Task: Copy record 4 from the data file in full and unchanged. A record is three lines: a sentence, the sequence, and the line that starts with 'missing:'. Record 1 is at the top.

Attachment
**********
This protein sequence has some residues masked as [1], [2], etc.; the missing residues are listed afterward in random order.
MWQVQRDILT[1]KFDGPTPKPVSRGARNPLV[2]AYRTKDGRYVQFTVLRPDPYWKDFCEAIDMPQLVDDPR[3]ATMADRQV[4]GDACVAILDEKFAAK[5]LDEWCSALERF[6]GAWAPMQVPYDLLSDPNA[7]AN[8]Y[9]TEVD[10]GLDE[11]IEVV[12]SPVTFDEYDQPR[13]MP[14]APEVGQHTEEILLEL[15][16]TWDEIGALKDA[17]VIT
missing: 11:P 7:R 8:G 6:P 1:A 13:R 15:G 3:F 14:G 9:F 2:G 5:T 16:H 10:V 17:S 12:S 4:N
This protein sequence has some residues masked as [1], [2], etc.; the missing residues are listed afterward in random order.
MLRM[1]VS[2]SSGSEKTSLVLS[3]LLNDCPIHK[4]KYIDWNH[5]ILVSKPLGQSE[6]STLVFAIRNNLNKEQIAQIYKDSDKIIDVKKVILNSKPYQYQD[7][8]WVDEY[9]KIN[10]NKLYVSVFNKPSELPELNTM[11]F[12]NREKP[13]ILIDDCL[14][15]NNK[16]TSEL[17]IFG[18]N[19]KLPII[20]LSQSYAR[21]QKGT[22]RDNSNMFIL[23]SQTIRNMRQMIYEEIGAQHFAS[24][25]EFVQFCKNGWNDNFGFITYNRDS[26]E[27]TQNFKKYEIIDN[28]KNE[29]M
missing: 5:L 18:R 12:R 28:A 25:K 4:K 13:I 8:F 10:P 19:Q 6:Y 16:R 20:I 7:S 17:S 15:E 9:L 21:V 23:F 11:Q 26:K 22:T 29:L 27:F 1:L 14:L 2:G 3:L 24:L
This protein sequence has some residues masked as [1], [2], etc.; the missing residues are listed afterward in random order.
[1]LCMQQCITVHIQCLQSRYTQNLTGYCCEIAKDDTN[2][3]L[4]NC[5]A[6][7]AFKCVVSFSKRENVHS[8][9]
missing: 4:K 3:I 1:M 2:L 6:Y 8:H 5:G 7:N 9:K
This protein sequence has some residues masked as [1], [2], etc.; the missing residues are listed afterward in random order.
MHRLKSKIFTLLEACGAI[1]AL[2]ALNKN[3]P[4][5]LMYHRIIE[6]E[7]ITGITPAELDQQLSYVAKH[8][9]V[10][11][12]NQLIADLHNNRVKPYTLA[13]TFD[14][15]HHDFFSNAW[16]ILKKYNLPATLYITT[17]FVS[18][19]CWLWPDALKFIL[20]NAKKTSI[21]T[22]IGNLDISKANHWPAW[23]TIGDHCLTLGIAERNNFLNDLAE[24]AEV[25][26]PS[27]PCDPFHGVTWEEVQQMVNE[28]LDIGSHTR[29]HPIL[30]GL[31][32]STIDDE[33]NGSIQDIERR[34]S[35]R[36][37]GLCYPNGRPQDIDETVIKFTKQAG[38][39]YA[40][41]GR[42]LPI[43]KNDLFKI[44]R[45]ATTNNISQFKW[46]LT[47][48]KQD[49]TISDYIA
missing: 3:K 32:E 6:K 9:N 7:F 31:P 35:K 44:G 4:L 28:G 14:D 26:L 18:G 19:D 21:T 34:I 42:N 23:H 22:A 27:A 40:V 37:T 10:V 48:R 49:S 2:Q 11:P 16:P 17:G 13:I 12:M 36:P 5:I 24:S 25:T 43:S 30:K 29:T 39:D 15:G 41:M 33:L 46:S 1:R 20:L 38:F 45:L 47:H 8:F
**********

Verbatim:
This protein sequence has some residues masked as [1], [2], etc.; the missing residues are listed afterward in random order.
MHRLKSKIFTLLEACGAI[1]AL[2]ALNKN[3]P[4][5]LMYHRIIE[6]E[7]ITGITPAELDQQLSYVAKH[8][9]V[10][11][12]NQLIADLHNNRVKPYTLA[13]TFD[14][15]HHDFFSNAW[16]ILKKYNLPATLYITT[17]FVS[18][19]CWLWPDALKFIL[20]NAKKTSI[21]T[22]IGNLDISKANHWPAW[23]TIGDHCLTLGIAERNNFLNDLAE[24]AEV[25][26]PS[27]PCDPFHGVTWEEVQQMVNE[28]LDIGSHTR[29]HPIL[30]GL[31][32]STIDDE[33]NGSIQDIERR[34]S[35]R[36][37]GLCYPNGRPQDIDETVIKFTKQAG[38][39]YA[40][41]GR[42]LPI[43]KNDLFKI[44]R[45]ATTNNISQFKW[46]LT[47][48]KQD[49]TISDYIA
missing: 3:K 32:E 6:K 9:N 7:F 31:P 35:K 44:G 4:L 28:G 14:D 26:L 18:G 19:D 21:T 34:I 42:N 23:H 22:A 27:A 40:V 37:T 10:V 48:R 49:S 2:Q 11:P 16:P 17:G 13:I 12:M 36:P 5:I 24:S 25:T 43:S 30:K 29:T 39:D 15:G 41:M 33:L 46:S 1:R 20:L 38:F 45:L 47:H 8:F